Uses of aggregates

The production of aggregates depends on their end

 Without processing, aggregates are used for
railway ballast, golf course sand traps, beaches and
horse racing tracks.

 When mixed with a binder, aggregates are used to

create different building materials: with cement to
produce concrete, with bitumen to produce asphalt
for bridges, roads and playing fields.
Vitruvius writes in De architectura:

“Economy denotes the proper management of materials and

of site, as well as a thrifty balancing of cost and common
sense in the construction of works. This will be observed if, in
the first place, the architect does not demand things which
cannot be found or made ready without great expense. For
example: it is not everywhere that there is plenty of pit-sand,
rubble, fir, clear fir, and marble... Where there is no pit sand,
we must use the kinds washed up by rivers or by the sea... and
other problems we must solve in similar ways”.
Did you know?

One kilometer of railway requires 16,000 tons of

aggregates, while 1 kilometer of highway takes 30,000

In France, 1 million tons of aggregates are used daily to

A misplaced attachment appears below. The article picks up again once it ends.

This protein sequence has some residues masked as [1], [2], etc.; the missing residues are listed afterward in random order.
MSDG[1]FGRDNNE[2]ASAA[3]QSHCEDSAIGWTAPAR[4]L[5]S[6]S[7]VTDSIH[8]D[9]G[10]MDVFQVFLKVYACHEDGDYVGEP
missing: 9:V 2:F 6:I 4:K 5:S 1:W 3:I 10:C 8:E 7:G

build infrastructure such as roads, bridges, hospitals,
housing, schools, etc
a) According to Production Methods

 Natural Aggregates: – Taken from native deposits

without any change in their natural states during
production except for crushing, grading or washing. –
Example: sand, gravel, crushed stone, lime rock.

 • By-Product Aggregates: – Comprise blast-furnace

slags and cinders, fly ash, etc. Cinders are residue of
coal or wood after burning.
 Processed Aggregates: – Heat treated, expanded
materials with lightweight characteristics. –
Example: Perlite, burnt clays, shales, processed fly
 Colored Aggregates: – Glass, ceramics,
manufactured marble for decorative and
architectural purposes.
b) According to Petrological Characteristics

 Igneous Rocks:
Solidification of molten lava forms igneous rocks.
Example: Quartz, granite, basalt, obsidian,
pumice, tuff.
 Sedimentary Rocks:
Obtained by the deposition of weathered and
transported preexisting rocks. • Example:
Sandstone, limestone, shale. • IMPORTANT: If
these are hard and dense, OK. If not, high
absorption capacity gives unsatisfactory results
 Metamorphic Rocks: